Fish Oil and Diabetes

Sunflower Oil vs Fish Oil

PARIS, FRANCE. People suffering from type II diabetes often have high blood levels of triglycerides and are therefore prone to coronary heart disease. Fish oils are known to be effective in lowering triglyceride levels, but concern has been expressed that they may also increase low-density lipoprotein (LDL) levels and be deleterious to glucose control.

Medical researchers at the Hotel-Dieu hospital now report the results of a study designed to investigate these concerns. The study involved 10 men with type II diabetes (average age of 54 years). The men were randomized into two groups in the double-blind crossover study. Group 1 supplemented with 6 grams/day of fish oils (containing 320 mg of eicosapentaenoic acid [EPA] and 215 mg of docosahexaenoic acid [DHA]) for two months while group 2 supplemented with 6 grams/day of sunflower oil (containing 65% linoleic acid). At the end of the two months all participants went through a 2-month wash-out period and group 1 was then assigned to supplement with sunflower oil while group 2 was given fish oil supplements. All participants maintained their regular diet (55% carbohydrates, 15% protein, and 30% fat) and continued with their medications throughout the study except for cholesterol-lowering drugs which were discontinued 2 months before the start of the trial.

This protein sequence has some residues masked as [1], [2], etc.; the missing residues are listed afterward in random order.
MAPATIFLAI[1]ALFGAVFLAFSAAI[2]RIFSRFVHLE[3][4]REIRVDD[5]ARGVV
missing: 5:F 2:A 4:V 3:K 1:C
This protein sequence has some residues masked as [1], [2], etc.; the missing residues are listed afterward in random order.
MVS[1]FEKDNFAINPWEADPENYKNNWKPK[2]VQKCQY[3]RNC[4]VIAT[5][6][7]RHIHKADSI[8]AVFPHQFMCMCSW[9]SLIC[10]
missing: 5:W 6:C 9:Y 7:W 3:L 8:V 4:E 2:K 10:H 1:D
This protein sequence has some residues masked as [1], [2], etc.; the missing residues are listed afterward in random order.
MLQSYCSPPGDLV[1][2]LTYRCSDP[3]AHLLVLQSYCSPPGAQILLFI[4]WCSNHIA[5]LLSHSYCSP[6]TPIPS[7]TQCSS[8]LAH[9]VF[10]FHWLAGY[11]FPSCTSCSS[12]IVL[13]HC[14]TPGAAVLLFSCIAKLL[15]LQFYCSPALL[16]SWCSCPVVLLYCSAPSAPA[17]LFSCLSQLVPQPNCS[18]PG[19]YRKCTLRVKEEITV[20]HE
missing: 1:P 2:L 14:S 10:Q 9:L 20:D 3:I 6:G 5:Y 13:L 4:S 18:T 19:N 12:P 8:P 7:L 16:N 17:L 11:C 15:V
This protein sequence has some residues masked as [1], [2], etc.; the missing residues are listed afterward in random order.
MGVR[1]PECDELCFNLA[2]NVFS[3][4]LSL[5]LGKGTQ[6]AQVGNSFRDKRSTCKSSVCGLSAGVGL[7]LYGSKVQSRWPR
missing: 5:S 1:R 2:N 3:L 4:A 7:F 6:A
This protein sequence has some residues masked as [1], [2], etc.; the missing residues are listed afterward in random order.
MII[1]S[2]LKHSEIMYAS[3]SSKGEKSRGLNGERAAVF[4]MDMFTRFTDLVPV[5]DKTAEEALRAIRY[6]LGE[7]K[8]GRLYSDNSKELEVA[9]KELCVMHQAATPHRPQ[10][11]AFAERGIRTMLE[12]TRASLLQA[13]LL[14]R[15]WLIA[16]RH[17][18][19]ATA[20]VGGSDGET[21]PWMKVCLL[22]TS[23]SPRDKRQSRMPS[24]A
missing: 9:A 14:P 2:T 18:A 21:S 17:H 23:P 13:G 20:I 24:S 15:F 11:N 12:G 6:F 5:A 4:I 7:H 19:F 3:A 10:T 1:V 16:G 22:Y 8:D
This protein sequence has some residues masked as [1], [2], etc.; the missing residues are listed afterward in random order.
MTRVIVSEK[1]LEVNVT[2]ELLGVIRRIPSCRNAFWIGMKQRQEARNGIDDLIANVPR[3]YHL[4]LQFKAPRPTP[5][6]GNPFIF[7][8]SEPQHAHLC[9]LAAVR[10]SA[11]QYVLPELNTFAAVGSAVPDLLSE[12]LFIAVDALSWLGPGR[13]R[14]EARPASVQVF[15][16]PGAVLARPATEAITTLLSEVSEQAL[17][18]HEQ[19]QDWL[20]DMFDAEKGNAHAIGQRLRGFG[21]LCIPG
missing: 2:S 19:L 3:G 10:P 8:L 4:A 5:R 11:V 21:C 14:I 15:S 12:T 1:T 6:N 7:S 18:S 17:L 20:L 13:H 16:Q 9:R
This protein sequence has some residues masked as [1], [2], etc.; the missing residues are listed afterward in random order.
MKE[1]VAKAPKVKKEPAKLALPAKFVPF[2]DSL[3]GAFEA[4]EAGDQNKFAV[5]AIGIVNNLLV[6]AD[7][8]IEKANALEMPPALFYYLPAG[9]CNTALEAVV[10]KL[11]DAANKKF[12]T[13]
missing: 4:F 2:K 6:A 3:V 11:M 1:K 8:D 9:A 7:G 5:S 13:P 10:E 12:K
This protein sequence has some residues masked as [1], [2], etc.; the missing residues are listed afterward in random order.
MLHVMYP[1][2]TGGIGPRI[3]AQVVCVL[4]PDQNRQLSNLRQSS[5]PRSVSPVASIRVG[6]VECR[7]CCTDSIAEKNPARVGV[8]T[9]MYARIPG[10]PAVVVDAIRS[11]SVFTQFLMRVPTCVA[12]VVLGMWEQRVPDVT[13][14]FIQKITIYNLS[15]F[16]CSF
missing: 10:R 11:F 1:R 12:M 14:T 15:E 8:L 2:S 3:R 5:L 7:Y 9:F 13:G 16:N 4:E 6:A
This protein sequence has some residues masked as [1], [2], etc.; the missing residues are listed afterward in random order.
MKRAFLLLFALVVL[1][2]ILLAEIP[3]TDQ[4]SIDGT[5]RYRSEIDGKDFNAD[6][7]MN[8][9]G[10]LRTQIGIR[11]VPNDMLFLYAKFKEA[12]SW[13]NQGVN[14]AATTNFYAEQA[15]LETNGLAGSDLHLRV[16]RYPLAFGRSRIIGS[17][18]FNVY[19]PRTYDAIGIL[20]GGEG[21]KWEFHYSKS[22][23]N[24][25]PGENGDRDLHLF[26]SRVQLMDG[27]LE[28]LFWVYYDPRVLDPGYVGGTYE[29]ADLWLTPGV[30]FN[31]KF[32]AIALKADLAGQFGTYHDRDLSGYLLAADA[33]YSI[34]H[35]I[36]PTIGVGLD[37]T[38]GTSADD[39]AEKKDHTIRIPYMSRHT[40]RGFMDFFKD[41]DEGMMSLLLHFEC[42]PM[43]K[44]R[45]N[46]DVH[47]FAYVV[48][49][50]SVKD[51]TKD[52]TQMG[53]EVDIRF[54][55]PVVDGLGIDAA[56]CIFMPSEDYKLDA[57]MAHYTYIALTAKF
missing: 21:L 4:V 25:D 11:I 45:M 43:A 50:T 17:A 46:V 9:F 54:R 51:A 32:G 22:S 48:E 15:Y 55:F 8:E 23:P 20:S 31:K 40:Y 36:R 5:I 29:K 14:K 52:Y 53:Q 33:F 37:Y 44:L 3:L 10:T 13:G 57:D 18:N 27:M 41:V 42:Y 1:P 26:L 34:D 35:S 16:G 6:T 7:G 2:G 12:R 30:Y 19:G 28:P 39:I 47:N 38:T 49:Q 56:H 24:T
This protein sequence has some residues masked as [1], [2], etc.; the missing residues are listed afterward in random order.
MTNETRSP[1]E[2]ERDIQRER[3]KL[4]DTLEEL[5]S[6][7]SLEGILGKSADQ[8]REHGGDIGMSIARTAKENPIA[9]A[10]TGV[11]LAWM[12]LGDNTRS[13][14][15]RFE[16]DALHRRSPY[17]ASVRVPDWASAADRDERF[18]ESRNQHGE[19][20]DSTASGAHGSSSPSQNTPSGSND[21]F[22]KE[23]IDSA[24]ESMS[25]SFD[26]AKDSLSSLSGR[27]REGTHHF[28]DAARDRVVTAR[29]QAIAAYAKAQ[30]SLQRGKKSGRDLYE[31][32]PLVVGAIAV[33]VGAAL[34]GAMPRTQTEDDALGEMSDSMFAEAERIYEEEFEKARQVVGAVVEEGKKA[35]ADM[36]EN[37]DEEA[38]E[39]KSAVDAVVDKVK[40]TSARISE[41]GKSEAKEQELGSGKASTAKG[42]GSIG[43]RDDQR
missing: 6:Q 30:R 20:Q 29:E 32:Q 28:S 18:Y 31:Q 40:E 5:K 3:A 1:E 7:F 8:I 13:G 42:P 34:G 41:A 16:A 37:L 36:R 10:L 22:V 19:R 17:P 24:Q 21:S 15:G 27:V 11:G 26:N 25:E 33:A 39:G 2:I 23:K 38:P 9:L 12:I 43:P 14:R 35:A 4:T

Fish Oil Lowered Participants’ Triglyceride Levels

The researchers noted a considerable increase in both EPA and DHA content in blood plasma phospholipids and in red blood cell membranes after two months on the fish oil supplements. Triglyceride levels and the level of plasma lipoprotein(a) were both significantly lowered following fish oil supplementation. No adverse effects on glucose control were observed; there was a small increase in the LDL level, but this was compensated for by a similar increase in the HDL (high-density lipoprotein) level so that the important LDL/HDL ratio remained unchanged. The researchers conclude that fish oil supplementation is effective in lowering triglyceride levels in type II diabetics and has not adverse effects on glycemic control or overall cholesterol levels.
Luo, Jing, et al. Moderate intake of n-3 fatty acids for 2 months has no detrimental effect on glucose metabolism and could ameliorate the lipid profile in type 2 diabetic men. Diabetes Care, Vol. 21, May 1998, pp. 717-24.

For internal medicine physicians: internal medicine continuing medical education courses discussing metabolic syndrome and diabetes.

Share this post

Category: Diabetes